But I went in as a spectator and was rewarded with a super fun night I was not expecting to have. A bunch of students went up and sang, including my friend Claire. One memorable performance was a student who sang “Part of Your World” from The Little Mermaid in Japanese, which included all of Ariel’s little side notes and emotions. We also got performances from a professor who sang an amazing lullaby song, and Natalie got up and sang a song in Spanish! One really amazing moment was when I suggested to Claire that she sing “Let it Go” in Chinese, and she pulled up the lyrics on her computer. Everyone (including me) gathered around and sang along as best we could, and then sang it again in Japanese! After that, we digressed into looking up our favorite songs in other languages and singing along.
I guess I should change my earlier assertion that I don’t sing ever — I do sing, but only with people that I feel comfortable around, which I was able to find at this small, spur-of-the-moment event.
As a certificate student in the Goodwin-Niering Center for the Environment, I get to do a lot of amazing things. Last year, I worked for a conservancy group, organized field work days, met farmers and activists in the community, and made some truly great friends in the center. This past weekend, I was reminded just how lucky I am to be part of the center when I got to participate in the Feeding the Future Conference, which took place on campus. The two-day event included speakers like Dan Barber, executive chef at Blue Hill and Blue Hill at Stone Barns; Marlene Zuk, evolutionary biologist and author of "Paleofantasy: What Evolution Really Tells Us About Sex, Diet and the Way We Live;" and Malik Yakini, founder and the executive director of the Detroit Black Community Food Security Network. In addition to these speakers that are doing great things in the world of food, I also got to host and introduce Zuk at the conference, a daunting but exciting task. I have to admit I was pretty nervous but it went well and was a hugely rewarding experience for me.
The networking opportunities for me and my classmates were plentiful, an experience I couldn't ha
ve had at any other time or place. I had a great conversation with a journalist who was writing about the conference for CC:Magazine, and I connected with the president of Food Tank who asked some of my friends and I to write about how we are going to live in a zero-waste house next year on campus.
I had a fascinating conversation with David Barber, co-owner of Blue Hill and founding partner of Stone Barns Center for Food and Agriculture. He's also a Connecticut College alumnus and a trustee of the College. My friend and I asked him about the food that does not make it to restaurants and is wasted in the delivery process, since his New York City restaurant recently had an event focused on just that topic. He showed us a picture of a monkfish, which has very delicious meat in its head but is not usually shipped to restaurants because the small quantity doesn't justify the cost.
The attendees also got to experience a lot of local foods and sushi that help support the ideas of feeding the future. I think the highlight of that was eating cricket sushi from Miya’s Sushi in New Haven. (Yes, that's cricket sushi in the photo.)
As college students, we are encouraged to make connections and network, but it's not always easy or accessible. Events like these are different, bringing together many people who are an integral part of the college experience and help prepare us for life after graduation.
Who doesn't like to talk about food? As a member of the Goodwin-Niering Center for the Environment, one of the centers for interdisciplinary scholarship on campus, I was closely involved with the Center's recent, massive Feeding the Future conference. I got to take an active role in the planning, too, by being part part of a small team of students that planned a pre-event kickoff meal. Our event was centered around food, but also discussion about food globally, and the differences in food culture across the globe.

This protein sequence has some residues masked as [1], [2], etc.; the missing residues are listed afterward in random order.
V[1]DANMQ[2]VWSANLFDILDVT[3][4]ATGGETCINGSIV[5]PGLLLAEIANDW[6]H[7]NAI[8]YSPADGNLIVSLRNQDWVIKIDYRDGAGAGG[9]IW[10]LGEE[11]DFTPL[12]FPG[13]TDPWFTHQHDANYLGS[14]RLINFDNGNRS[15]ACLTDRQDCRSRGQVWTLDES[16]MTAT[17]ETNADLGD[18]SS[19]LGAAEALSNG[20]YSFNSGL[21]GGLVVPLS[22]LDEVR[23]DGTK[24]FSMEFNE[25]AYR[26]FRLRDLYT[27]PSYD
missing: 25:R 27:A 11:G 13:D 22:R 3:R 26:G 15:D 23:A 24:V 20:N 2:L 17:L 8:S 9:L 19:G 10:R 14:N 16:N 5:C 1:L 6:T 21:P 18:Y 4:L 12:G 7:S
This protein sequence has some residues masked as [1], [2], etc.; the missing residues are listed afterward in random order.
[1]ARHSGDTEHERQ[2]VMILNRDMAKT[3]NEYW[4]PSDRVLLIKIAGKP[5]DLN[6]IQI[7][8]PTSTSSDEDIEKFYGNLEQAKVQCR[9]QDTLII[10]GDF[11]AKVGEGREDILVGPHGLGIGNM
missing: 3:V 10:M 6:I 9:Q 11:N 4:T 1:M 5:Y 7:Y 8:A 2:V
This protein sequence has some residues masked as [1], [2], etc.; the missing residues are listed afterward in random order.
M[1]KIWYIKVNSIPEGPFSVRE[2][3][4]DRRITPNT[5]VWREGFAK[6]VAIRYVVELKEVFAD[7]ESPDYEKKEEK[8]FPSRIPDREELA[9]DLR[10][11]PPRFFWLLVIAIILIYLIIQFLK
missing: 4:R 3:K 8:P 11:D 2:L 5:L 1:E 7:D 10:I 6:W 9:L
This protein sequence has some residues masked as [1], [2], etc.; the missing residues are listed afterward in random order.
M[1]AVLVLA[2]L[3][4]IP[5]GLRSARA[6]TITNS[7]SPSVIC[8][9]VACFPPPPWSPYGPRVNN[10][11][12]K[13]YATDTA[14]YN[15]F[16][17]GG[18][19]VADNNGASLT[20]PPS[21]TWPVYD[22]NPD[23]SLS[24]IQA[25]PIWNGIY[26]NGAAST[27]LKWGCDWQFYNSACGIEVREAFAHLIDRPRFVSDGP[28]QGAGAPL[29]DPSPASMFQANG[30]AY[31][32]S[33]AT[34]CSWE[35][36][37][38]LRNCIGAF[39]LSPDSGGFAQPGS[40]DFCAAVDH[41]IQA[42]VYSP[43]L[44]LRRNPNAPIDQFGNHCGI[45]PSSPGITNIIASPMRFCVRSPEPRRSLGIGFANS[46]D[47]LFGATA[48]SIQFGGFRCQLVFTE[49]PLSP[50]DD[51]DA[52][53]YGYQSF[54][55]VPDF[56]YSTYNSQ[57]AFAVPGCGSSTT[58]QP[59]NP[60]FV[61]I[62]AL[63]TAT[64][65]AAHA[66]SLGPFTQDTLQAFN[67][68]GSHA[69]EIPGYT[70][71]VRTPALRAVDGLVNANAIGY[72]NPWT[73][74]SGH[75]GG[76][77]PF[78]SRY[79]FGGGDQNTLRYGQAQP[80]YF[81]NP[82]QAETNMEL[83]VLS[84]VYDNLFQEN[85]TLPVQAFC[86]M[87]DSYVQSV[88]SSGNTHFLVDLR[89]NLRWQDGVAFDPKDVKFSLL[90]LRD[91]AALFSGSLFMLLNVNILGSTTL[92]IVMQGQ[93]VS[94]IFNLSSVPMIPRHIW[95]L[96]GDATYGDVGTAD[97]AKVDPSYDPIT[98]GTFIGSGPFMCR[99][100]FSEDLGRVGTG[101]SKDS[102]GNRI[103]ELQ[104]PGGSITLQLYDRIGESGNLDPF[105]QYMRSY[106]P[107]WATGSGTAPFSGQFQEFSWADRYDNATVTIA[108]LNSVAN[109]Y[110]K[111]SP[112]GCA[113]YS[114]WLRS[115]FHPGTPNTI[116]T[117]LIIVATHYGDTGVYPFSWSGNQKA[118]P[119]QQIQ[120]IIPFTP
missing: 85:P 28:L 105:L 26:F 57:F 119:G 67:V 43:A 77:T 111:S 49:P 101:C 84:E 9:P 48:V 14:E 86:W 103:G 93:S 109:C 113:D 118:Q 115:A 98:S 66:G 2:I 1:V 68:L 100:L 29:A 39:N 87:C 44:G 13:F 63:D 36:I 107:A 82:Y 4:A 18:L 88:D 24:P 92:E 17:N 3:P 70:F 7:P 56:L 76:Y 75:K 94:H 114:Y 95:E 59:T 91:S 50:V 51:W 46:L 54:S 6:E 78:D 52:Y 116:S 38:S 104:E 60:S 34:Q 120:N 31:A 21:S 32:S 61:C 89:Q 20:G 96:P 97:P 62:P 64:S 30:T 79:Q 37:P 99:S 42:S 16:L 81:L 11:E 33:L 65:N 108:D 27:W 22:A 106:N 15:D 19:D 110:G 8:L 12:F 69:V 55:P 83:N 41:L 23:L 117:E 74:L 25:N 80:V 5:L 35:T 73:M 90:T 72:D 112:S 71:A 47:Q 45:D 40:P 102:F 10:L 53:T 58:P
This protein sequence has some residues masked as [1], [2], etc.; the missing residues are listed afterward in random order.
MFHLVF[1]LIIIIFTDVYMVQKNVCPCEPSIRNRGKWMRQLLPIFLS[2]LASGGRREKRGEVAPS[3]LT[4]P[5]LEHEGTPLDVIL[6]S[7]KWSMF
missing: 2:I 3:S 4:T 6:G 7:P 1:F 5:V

The food that we got was from local restaurants: The Spice Club (Asian/Thai) in Niantic, The Pita Spot (Mediterranean/Labanese) in Mystic, and The Seehund (German) and Osmino’s (El Salvadorian), both from New London.
Our aim for the event was to create some meaningful discussion before the conference started. The conference was mainly lectures, so we wanted to have some talking to start off the conference. The 1962 Room in our student center was filled with students, who happily ate and chatted with friends. At my table, we discussed various populations and how their food culture differs from American culture. We raised the question, "Is there even a food culture in America?" I brought in an international perspective from Scotland, referencing my semester abroad, but we also talked about the southern United States, China and South America.
Overall, it was a hugely successful event with everyone leaving with minds and stomachs fed by the conversation and cuisine we served.
My English class is usually taught by a visiting professor and published author, Conn alumna Jessica Soffer '07. But my most recent class was guest-taught by another English professor, Blanche Boyd, the College's writer-in-residence. After learning our names, she started listing story titles and asking us if we had heard her read them to us before. After settling on a piece, she started reading, occasionally stopping and rereading a particular line to us. We spent most of the class absorbing every word she said.
This was a little different than the way my class usually runs. Sometimes, my professor will read to us, but we usually also do a writing exercise, free write, or we critique a story. One memorable day, my professor brought her dog to class and we all worked together to write a short story about her dog’s morning and what she did.
I find it kind of amazing that even though a class is the same in essence, when two different professors teach it, it can be totally different. I understand now why some Conn students elect to take the "same" class twice, because every professor who teaches provides a whole different experience.
Last week, I became involved with a coveted and illusive concept: Connecticut College's common interest housing.